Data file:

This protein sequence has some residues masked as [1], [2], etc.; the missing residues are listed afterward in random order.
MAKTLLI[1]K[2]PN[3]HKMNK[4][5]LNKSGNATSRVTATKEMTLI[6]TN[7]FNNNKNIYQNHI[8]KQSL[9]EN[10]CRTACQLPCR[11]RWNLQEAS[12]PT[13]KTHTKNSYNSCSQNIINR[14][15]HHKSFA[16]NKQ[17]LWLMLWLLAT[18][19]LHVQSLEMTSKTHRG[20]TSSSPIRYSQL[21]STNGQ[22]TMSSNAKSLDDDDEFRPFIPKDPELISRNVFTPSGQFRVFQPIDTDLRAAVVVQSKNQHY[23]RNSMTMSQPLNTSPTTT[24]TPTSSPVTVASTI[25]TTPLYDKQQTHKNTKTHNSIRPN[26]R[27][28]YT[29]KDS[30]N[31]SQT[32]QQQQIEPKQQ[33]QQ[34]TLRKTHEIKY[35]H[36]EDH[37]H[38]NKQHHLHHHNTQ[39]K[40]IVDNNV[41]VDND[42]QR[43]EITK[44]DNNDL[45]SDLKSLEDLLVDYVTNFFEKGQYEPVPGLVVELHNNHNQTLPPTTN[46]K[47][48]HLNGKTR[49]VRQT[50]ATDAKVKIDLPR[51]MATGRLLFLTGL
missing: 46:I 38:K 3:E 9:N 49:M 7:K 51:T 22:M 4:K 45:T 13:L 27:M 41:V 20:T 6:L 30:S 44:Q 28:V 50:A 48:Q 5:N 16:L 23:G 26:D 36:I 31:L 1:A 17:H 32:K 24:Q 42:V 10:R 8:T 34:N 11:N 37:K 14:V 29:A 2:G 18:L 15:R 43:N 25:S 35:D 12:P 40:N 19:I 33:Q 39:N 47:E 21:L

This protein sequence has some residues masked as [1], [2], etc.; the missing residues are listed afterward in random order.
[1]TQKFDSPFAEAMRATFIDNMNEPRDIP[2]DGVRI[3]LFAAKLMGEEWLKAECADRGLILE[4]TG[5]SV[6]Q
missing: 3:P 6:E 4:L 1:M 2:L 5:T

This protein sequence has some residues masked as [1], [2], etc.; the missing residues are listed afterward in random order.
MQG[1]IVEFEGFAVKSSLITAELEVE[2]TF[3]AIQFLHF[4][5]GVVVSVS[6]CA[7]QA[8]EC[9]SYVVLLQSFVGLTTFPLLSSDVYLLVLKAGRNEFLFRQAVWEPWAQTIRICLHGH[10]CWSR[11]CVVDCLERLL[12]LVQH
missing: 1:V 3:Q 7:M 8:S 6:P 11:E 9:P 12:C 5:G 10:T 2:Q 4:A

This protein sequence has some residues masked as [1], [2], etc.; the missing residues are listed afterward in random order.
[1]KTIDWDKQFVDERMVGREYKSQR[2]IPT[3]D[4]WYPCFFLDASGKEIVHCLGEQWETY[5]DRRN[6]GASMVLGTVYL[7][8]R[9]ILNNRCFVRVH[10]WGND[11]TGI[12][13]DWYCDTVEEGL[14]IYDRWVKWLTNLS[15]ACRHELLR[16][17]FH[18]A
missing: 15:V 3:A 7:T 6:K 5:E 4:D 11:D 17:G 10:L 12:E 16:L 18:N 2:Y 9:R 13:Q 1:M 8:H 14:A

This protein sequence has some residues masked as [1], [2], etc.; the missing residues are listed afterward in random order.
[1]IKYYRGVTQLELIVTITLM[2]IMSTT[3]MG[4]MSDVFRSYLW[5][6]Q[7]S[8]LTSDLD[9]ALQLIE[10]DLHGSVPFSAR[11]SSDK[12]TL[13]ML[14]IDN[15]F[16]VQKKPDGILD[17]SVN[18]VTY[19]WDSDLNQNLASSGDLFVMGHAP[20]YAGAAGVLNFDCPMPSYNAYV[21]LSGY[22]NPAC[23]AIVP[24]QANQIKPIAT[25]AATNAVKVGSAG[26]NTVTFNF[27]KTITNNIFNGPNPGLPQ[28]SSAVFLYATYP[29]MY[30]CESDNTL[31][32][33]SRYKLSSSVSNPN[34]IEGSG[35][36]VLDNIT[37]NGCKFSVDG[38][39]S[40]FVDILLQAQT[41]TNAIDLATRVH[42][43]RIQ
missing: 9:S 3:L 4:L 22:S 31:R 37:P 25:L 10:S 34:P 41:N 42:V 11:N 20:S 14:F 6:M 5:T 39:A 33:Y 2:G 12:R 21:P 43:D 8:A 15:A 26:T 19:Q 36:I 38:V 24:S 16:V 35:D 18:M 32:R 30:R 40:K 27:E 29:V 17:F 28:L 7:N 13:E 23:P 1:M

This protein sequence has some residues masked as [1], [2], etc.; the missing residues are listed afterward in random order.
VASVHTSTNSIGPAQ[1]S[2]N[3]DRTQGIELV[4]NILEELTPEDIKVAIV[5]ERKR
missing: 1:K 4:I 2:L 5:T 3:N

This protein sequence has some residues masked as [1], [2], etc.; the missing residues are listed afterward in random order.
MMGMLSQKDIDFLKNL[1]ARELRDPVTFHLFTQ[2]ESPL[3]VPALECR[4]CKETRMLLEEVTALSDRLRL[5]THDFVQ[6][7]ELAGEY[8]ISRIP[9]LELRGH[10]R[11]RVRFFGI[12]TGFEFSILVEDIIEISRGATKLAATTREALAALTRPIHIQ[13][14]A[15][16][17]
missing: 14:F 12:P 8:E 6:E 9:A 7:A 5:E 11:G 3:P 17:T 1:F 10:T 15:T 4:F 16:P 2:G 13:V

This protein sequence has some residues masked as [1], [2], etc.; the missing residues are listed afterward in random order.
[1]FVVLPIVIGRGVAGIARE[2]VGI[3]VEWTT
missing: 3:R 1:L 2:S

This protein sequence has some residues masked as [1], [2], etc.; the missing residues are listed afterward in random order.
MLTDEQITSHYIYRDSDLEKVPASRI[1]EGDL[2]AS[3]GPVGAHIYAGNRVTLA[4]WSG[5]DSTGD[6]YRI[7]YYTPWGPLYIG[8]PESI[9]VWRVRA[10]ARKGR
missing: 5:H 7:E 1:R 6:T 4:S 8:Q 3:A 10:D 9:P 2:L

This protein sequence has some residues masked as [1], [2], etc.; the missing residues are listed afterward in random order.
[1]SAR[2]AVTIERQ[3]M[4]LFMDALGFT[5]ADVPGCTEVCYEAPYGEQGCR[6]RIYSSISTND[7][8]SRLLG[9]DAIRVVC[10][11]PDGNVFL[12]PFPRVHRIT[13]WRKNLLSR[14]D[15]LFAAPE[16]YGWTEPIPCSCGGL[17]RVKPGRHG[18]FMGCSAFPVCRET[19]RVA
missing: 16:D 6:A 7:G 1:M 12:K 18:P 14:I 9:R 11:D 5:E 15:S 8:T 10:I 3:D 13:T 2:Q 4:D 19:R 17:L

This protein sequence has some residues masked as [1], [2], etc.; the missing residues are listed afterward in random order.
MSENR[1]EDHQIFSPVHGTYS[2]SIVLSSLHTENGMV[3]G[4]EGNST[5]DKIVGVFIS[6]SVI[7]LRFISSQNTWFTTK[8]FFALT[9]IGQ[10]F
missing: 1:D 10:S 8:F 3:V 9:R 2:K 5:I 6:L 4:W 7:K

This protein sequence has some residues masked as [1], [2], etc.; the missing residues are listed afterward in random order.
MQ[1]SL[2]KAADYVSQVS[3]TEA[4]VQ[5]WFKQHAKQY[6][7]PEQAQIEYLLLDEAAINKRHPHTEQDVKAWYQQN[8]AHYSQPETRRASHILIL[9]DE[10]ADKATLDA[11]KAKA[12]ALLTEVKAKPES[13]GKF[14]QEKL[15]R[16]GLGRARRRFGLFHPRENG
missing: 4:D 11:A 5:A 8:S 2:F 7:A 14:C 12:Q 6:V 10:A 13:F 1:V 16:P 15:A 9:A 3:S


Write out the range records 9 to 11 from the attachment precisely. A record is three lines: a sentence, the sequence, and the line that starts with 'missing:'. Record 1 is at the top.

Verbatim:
This protein sequence has some residues masked as [1], [2], etc.; the missing residues are listed afterward in random order.
MLTDEQITSHYIYRDSDLEKVPASRI[1]EGDL[2]AS[3]GPVGAHIYAGNRVTLA[4]WSG[5]DSTGD[6]YRI[7]YYTPWGPLYIG[8]PESI[9]VWRVRA[10]ARKGR
missing: 5:H 7:E 1:R 6:T 4:S 8:Q 3:A 10:D 9:P 2:L

This protein sequence has some residues masked as [1], [2], etc.; the missing residues are listed afterward in random order.
[1]SAR[2]AVTIERQ[3]M[4]LFMDALGFT[5]ADVPGCTEVCYEAPYGEQGCR[6]RIYSSISTND[7][8]SRLLG[9]DAIRVVC[10][11]PDGNVFL[12]PFPRVHRIT[13]WRKNLLSR[14]D[15]LFAAPE[16]YGWTEPIPCSCGGL[17]RVKPGRHG[18]FMGCSAFPVCRET[19]RVA
missing: 16:D 6:A 7:G 1:M 12:K 18:P 14:I 9:R 11:D 5:E 15:S 8:T 10:I 3:D 13:T 2:Q 4:D 19:R 17:L

This protein sequence has some residues masked as [1], [2], etc.; the missing residues are listed afterward in random order.
MSENR[1]EDHQIFSPVHGTYS[2]SIVLSSLHTENGMV[3]G[4]EGNST[5]DKIVGVFIS[6]SVI[7]LRFISSQNTWFTTK[8]FFALT[9]IGQ[10]F
missing: 1:D 10:S 8:F 3:V 9:R 2:K 5:I 6:L 4:W 7:K